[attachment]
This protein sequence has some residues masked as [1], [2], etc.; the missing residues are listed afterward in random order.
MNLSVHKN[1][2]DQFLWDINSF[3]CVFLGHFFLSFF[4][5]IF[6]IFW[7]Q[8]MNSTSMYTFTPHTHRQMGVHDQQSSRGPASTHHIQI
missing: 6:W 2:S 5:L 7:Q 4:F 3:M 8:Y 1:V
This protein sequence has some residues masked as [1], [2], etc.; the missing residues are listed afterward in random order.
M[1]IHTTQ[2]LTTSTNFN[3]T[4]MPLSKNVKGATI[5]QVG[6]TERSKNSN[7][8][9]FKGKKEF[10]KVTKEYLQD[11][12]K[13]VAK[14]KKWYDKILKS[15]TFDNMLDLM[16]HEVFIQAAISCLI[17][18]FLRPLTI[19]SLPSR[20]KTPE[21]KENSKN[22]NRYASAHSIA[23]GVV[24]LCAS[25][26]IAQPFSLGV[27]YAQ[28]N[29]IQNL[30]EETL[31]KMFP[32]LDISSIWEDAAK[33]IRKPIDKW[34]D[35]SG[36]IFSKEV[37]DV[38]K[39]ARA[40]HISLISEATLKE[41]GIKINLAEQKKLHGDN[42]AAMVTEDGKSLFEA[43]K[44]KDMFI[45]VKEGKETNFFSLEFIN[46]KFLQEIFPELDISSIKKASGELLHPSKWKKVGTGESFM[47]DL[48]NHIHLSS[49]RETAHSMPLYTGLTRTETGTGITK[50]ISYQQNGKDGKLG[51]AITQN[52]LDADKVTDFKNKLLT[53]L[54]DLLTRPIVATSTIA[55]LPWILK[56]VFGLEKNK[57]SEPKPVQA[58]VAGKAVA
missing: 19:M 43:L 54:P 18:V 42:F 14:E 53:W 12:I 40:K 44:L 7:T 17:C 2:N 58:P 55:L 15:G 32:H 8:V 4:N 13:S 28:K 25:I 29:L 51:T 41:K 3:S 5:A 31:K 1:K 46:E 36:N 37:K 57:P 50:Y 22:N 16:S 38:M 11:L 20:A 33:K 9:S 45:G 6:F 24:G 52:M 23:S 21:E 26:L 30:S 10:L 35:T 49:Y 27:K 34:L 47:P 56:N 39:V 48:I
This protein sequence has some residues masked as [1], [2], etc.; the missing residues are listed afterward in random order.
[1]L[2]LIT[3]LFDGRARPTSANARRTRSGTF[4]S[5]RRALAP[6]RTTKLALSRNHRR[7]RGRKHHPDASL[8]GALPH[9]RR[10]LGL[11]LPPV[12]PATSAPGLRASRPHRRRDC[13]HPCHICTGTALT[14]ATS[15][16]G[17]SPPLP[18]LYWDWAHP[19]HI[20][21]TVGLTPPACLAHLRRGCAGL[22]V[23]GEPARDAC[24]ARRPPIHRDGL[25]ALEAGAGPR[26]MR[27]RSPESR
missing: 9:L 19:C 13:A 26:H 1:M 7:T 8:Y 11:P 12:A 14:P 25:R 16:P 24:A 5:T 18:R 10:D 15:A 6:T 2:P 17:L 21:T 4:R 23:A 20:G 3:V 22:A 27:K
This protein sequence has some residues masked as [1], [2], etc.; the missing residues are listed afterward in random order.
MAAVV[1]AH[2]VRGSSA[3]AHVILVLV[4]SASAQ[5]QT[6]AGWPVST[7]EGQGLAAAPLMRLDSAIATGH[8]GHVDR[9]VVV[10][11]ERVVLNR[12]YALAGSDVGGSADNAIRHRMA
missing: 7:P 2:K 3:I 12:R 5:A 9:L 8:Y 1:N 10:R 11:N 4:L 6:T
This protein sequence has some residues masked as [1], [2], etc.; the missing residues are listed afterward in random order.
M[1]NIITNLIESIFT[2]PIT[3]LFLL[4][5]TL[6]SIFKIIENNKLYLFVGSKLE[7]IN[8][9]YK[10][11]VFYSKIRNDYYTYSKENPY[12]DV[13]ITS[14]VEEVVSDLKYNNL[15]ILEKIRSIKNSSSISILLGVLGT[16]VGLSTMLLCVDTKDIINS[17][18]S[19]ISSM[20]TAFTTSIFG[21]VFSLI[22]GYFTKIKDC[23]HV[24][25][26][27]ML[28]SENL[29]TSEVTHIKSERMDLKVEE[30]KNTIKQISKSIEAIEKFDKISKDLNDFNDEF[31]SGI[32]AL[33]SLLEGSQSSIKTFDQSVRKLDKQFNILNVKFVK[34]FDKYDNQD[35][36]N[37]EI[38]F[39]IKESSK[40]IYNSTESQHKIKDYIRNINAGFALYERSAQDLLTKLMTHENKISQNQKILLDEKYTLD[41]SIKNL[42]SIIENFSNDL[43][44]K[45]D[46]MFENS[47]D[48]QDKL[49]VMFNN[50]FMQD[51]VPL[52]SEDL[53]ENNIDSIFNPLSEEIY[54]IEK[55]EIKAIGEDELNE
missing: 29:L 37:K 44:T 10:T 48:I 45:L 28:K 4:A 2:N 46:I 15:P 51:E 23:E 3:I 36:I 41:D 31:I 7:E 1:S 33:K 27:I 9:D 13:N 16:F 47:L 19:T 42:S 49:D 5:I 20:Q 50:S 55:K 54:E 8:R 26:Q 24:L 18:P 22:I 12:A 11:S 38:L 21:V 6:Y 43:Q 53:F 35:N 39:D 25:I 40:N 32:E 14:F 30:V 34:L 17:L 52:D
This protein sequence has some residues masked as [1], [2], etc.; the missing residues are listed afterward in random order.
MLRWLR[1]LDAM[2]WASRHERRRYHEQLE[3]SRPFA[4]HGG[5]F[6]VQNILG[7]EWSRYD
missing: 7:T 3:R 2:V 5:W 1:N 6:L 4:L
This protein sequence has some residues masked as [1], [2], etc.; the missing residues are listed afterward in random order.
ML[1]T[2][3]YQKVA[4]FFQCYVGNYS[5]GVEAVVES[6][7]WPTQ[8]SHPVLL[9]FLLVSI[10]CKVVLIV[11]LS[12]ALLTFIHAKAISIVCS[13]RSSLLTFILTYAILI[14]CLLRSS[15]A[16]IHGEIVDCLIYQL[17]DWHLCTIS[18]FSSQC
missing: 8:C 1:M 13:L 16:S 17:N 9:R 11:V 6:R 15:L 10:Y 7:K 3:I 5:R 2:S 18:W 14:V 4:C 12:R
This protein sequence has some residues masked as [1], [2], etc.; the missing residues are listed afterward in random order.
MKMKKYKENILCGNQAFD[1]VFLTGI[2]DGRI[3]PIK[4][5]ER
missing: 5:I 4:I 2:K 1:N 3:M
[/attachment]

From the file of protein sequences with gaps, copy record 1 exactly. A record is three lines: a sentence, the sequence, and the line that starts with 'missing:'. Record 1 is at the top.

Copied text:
This protein sequence has some residues masked as [1], [2], etc.; the missing residues are listed afterward in random order.
MNLSVHKN[1][2]DQFLWDINSF[3]CVFLGHFFLSFF[4][5]IF[6]IFW[7]Q[8]MNSTSMYTFTPHTHRQMGVHDQQSSRGPASTHHIQI
missing: 6:W 2:S 5:L 7:Q 4:F 3:M 8:Y 1:V